Now the boiler, since it is not my first one I prefer to have a standing pilot, reason being the pilot will provide a slight amount of heat during summer which will keep the cast iron boiler from rusting away. It also pays to learn how to maintain your boiler or pay someone to do it annually. I dissemble the burners remove the chimney pipe, then with a boiler brush ( a long round wire brush with a wire handle) which you snake around between the sections to remove the scale thereby increasing the heat transfer. The vac everything up and put it back together. I've check into replacing my original to the house boiler but I can't figure a decent payback. Take the input BTU subtract the output BTU and you can figure what EFU precentage you boiler is, my came back at 80%. I might have a vent damper install to lessen the off cycle loss up the chimney. ( like the new one have) A new boiler almost the same I was quoted $3500, for a high eff. one I was quote $7500.
I'll keep this one until it no longer works and work on plugging the heat leaks of the house to save on heat bills. Hotwater heat if you can do it where you're at is the easiest to adapt one of those other side wood heaters. They are costly also but if you can find the wood for free or cheap nice heat no mess in the house.
Good luck
Tom
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Trekking Tom wrote: ....

That may be the case in a few cases, but, at least for water heaters test does some years ago proved that the pilot actually increased the rust situation. The increased temperature and the moisture from the flame (natural gas byproducts (HO, CO and CO) caused additional rust.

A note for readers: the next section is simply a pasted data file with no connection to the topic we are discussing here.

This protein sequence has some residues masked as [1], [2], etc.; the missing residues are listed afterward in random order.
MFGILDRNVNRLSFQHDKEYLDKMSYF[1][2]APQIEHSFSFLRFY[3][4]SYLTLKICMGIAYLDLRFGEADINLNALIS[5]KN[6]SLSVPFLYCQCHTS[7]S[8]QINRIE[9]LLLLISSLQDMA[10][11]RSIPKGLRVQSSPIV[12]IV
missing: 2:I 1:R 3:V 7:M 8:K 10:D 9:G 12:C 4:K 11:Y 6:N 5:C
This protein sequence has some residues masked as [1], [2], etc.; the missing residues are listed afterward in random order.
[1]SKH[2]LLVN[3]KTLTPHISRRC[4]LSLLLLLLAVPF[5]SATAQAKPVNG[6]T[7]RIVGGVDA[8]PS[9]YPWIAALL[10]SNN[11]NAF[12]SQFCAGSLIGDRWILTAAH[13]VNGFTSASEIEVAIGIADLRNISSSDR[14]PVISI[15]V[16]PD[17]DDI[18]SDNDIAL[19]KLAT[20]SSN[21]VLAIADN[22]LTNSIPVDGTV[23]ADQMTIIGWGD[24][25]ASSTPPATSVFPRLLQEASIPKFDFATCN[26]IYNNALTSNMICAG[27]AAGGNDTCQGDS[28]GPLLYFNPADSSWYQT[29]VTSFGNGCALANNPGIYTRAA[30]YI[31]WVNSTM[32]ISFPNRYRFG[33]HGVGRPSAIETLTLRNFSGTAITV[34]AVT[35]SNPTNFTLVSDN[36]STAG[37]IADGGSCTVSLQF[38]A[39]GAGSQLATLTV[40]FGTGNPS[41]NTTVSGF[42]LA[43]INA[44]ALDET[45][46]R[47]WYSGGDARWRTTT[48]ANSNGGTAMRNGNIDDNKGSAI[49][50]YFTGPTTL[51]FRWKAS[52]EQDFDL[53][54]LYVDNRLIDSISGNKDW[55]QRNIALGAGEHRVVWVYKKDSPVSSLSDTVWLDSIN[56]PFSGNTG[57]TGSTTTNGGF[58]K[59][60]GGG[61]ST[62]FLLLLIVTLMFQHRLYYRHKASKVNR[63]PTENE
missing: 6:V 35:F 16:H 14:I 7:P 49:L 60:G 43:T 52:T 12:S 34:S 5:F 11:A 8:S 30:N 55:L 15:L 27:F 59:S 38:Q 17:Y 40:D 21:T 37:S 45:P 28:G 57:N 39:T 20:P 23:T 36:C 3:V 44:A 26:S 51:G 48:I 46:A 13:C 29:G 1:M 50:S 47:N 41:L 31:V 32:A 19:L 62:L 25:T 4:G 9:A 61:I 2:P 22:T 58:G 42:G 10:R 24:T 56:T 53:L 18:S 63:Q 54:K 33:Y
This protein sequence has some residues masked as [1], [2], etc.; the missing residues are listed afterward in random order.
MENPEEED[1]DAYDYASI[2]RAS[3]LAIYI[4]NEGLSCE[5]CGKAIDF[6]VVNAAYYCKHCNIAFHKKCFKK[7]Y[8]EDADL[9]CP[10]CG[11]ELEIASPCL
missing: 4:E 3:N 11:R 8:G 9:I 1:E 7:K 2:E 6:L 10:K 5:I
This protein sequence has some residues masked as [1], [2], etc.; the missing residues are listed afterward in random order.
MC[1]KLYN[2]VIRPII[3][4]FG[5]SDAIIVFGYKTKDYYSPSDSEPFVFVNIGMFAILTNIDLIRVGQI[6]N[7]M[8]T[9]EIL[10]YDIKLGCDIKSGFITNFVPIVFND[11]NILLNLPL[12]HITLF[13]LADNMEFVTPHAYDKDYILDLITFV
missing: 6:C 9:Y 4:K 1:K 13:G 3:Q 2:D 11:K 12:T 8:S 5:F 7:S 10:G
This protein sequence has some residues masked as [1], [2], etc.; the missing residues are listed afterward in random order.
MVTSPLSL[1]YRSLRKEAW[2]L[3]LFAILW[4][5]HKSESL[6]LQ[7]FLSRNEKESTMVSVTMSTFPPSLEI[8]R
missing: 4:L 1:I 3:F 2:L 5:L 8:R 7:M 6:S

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Joseph Meehan

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wrote:

Unless you are prepared to take responsibility for all of the cooking, I'd strongly suggest that you get an electric stove.
Jo Anne
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Me cooking isn't an issue at all.
And actually, it's not that she prefers to *cook* on electric, it is more one of the environmental impact of gas vs. electric, both locally (in the house itself) and the big picture. I can see her point in that every time you fire up a gas stove you are releasing a great deal of toxins into your living space. As small as this house is I'm starting to wonder if she's right- Baking a few loaves of bread or slow-simmering something might asphyxiate us.
And then there is the big picture environmental impact. No need to start a debate about fringe groups but we both tend to lean a little towards the "green" crowd. Sure, electricity generator plants burn fossil fuels to create energy also (around here they are coal) but they're probably a model of efficiency for what they are doing.
Regarding electric stoves- my current roommates have a brand new smooth-top electric. It seems really nice, actually- it heats up quick, but my guess is that will change as it gets older. Still remains hot for an hour after you turn it off though.
Something it does that I don't particularly like- if you turn one of the 'burners' on to a low or mid level, i.e. 3 or 4 (i was making soup) it will 'pulse'. It doesn't hold a low temperature constant, it instead comes on full bore and shuts off, on, off, on, off. Changing the setting only changes the duty cycle from "more off less on" to "less off more on".
I experimented with it a little bit but I really couldn't get it to gently warm up a pan of soup without bringing it to a boil (ableit briefly) a couple dozen times. If you know soup, the mantra goes "soup boiled is soup spoiled". It's not really the end of the world, but there are other things I frequently like to make that indeed *would* get ruined by this- slow-cooked refried beans comes to mind. "So get a crockpot or a dutch boiler".... yeah I know, but this is using appliances to overcome the shortcomings of appliances.
Is this typical of smoothtop or modern electric ranges, or is it simply brand-specific? I can't tell you what brand stove that is off the top of my head (at work now).
Thanks.
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Natural gas is probably the cleanest buring fuel available. Millions of homes use it to simmer pots of soup and bake bread. It is really not a consideration. I've had gas heat and cooking most of my life and that is the preference in our house.